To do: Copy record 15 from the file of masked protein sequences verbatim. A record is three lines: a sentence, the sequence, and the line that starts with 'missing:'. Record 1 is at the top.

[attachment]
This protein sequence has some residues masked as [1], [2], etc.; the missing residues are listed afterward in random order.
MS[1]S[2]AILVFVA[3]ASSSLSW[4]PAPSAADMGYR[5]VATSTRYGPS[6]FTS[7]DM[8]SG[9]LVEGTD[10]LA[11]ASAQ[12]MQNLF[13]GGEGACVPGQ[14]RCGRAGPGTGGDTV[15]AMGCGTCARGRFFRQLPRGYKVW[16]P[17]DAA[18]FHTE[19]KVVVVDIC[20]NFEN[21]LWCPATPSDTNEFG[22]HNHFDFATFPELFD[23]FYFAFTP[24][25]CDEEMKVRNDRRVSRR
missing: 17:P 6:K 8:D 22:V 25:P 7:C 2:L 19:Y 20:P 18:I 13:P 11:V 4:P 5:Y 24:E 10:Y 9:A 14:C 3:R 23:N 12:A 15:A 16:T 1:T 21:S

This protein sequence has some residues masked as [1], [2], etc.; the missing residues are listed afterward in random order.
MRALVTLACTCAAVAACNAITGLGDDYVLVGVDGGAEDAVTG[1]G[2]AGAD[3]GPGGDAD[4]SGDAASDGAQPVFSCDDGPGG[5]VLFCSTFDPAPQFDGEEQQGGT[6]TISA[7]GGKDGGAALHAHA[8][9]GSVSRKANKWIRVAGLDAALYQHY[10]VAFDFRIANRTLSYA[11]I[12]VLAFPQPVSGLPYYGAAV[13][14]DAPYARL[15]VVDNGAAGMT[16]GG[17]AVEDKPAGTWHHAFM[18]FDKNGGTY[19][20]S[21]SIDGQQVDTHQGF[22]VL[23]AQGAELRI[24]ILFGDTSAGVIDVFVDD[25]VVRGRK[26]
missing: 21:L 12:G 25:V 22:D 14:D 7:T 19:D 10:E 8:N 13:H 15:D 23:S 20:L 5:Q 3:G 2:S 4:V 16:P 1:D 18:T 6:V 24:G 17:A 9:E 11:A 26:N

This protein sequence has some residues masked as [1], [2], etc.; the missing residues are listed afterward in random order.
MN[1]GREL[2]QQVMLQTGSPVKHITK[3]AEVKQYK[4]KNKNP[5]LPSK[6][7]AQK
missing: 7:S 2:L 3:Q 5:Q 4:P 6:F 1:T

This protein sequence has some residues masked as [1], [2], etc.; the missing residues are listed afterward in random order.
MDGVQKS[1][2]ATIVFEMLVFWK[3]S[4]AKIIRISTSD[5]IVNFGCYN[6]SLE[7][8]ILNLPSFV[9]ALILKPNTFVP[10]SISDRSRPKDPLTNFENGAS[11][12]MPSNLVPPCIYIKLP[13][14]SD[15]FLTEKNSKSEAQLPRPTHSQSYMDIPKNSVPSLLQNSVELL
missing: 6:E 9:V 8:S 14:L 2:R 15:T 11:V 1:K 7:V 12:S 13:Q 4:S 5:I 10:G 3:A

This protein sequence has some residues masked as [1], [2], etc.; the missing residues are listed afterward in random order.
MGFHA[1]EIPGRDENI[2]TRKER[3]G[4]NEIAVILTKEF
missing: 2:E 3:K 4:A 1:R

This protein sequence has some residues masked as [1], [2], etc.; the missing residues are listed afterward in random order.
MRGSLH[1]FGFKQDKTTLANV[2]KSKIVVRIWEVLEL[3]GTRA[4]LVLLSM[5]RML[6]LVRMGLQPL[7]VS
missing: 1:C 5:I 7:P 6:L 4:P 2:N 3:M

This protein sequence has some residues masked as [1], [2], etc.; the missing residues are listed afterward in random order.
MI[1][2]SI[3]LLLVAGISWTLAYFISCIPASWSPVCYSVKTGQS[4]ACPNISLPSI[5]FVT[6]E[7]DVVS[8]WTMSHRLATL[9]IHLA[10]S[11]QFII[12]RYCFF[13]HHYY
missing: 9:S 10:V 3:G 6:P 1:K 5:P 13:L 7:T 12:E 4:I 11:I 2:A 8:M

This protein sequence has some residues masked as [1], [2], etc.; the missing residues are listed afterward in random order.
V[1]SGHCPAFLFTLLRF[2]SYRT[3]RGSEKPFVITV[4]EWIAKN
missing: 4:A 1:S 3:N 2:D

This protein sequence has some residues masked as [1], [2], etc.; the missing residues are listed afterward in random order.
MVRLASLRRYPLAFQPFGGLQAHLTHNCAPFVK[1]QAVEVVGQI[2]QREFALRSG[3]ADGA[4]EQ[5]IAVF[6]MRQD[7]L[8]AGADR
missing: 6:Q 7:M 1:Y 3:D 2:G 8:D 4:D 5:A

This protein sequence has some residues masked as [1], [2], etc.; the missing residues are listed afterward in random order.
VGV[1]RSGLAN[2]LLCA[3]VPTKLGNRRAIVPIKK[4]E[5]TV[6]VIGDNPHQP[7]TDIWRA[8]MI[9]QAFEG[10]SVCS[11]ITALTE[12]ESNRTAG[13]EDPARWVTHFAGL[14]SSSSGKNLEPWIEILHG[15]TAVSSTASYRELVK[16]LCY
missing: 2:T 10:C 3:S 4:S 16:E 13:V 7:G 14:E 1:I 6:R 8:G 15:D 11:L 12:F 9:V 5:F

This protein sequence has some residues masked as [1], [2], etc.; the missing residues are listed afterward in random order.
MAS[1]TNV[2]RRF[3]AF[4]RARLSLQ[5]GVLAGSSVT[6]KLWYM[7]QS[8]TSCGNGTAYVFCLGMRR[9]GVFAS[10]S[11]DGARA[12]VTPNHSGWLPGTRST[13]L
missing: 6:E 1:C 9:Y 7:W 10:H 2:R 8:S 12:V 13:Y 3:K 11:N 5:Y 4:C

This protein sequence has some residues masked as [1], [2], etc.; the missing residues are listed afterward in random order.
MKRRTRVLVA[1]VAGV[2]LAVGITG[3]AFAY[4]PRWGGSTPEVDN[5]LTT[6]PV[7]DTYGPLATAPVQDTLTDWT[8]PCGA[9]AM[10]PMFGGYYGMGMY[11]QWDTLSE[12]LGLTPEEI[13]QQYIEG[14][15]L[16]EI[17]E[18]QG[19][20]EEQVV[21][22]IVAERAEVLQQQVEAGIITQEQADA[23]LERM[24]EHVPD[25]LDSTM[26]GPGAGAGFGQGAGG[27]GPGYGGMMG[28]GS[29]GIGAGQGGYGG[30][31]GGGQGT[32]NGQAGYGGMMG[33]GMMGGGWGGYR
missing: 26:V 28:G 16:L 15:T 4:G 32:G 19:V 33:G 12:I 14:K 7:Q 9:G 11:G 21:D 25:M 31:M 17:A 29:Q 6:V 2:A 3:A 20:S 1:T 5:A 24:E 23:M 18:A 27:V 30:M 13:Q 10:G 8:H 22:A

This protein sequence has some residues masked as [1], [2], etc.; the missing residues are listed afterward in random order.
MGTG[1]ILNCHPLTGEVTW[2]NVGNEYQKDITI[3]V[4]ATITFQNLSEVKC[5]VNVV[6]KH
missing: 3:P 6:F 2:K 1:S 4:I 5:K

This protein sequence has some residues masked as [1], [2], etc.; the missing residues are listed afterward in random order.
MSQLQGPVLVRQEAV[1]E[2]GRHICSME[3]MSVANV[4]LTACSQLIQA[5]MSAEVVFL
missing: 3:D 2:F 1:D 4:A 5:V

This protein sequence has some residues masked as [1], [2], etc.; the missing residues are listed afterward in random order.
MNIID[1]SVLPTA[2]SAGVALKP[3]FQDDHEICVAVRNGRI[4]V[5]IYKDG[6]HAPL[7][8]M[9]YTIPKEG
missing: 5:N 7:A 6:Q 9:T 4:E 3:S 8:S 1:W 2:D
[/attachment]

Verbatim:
This protein sequence has some residues masked as [1], [2], etc.; the missing residues are listed afterward in random order.
MNIID[1]SVLPTA[2]SAGVALKP[3]FQDDHEICVAVRNGRI[4]V[5]IYKDG[6]HAPL[7][8]M[9]YTIPKEG
missing: 5:N 7:A 6:Q 9:T 4:E 3:S 8:S 1:W 2:D